Monday, October 31, 2011
by Joseph Hawkins
For those following MCPS Superintendent Josh Starr’s Listen and Learn events, they know he constantly mentions “performance variability.” Here he is talking to high school journalists about it.
In the above Whitman High Black and White student newspaper article, Starr notes the following about MCPS: “This is a wonderful system, but there are differences between schools in performance and accessibility,” Starr said, citing variability as his greatest concern. “Not every school should look and be exactly the same, but there needs to be excellence in terms of performance.”
Well, excellence has a funny way of displaying itself in both small and large ways. I happen to think the small ways frequently reveal a school’s commitment to excellence. So, take something, for example, as small and simple as student run high school newspapers. Within MCPS, there appears to be lots of performance variability, and the variability seems related to geography.
(Note: For those unfamiliar with MCPS geography, former MCPS Superintendent Jerry Weast divided up the county geography into two zones—one green and the other red. Green zone schools are located in affluent Montgomery County neighborhoods and communities. Red zone schools are located in Montgomery County in poor neighborhoods and communities. To date, Starr has not signaled a move away from the zone concept so referring to schools as either green or red is still fair game.)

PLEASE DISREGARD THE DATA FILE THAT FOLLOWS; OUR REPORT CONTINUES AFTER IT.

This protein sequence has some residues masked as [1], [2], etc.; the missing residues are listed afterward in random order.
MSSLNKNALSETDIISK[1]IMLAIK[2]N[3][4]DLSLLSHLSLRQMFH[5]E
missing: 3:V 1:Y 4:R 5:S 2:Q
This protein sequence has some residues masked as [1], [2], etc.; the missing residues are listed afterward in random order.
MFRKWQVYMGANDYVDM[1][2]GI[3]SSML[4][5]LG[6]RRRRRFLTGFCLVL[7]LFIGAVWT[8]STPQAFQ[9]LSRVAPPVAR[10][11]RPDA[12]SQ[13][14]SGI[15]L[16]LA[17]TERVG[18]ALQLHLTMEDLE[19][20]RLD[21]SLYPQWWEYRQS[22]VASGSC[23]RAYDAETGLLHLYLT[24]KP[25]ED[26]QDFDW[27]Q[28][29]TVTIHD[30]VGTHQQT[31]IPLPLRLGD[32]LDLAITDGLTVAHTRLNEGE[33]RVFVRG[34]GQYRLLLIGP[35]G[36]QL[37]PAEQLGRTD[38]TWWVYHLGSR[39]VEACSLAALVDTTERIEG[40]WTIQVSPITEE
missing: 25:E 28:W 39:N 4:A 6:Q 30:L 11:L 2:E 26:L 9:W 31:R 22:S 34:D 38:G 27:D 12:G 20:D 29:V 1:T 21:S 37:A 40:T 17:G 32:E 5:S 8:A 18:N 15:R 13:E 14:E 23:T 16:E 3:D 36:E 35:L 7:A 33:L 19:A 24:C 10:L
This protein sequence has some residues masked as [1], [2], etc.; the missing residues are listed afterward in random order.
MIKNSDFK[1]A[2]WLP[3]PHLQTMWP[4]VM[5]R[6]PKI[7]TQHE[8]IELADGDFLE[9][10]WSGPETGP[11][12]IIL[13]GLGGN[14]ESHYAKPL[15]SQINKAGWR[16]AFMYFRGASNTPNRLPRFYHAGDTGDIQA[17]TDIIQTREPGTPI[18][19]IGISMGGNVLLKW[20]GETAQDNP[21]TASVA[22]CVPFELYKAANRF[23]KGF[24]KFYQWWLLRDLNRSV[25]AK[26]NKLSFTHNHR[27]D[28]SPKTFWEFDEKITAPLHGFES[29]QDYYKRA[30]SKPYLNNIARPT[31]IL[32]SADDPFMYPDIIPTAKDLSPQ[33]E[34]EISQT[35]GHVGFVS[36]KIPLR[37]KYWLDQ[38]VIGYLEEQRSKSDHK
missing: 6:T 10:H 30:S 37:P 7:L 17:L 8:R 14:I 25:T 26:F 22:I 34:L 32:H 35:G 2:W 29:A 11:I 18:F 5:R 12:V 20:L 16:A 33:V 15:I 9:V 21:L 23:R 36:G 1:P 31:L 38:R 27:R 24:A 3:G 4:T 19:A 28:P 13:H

Specifically, green zone high school newspapers seem current, active—almost energetic. Nearly all of these student newspapers have their own dedicated website and a serious online presence. Whitman’s Black and White (www.theblackandwhite.net) and B-CC’s Tattler (http://tattlerextra.org/) are certainly different—“not exactly the same,” as Starr points out—yet they both process a certain professional—almost lively—vibe.
With one notable exception—Blair’s award winning Silver Chips (http://silverchips.mbhs.edu/), red zone high school newspapers seem controlled and pedestrian, and this is assuming you can even find a recent copy online. I could find no online presence for Wheaton, Einstein, Northwood, or Kennedy high schools. Springbrook’s Blueprint is online but one finds links to articles from 2008. In fact, the homepage of the Blueprint notes that it was last updated on Monday, November 17, 2008. And the Blueprint website appears to be an off-the-shelf template—not a website designed by students.
I have never considered myself a journalist or an expert in journalism. Nonetheless, I wrote a newspaper (the old Montgomery Journal) column for more than 7 years and worked as a writer for a year at a magazine. So, I think I get what newspaper “excellence” ought to look like. And yet within MCPS, not all student journalists seem to get the same opportunity to excel. Excelling seems related to where one lives. It should not be that way.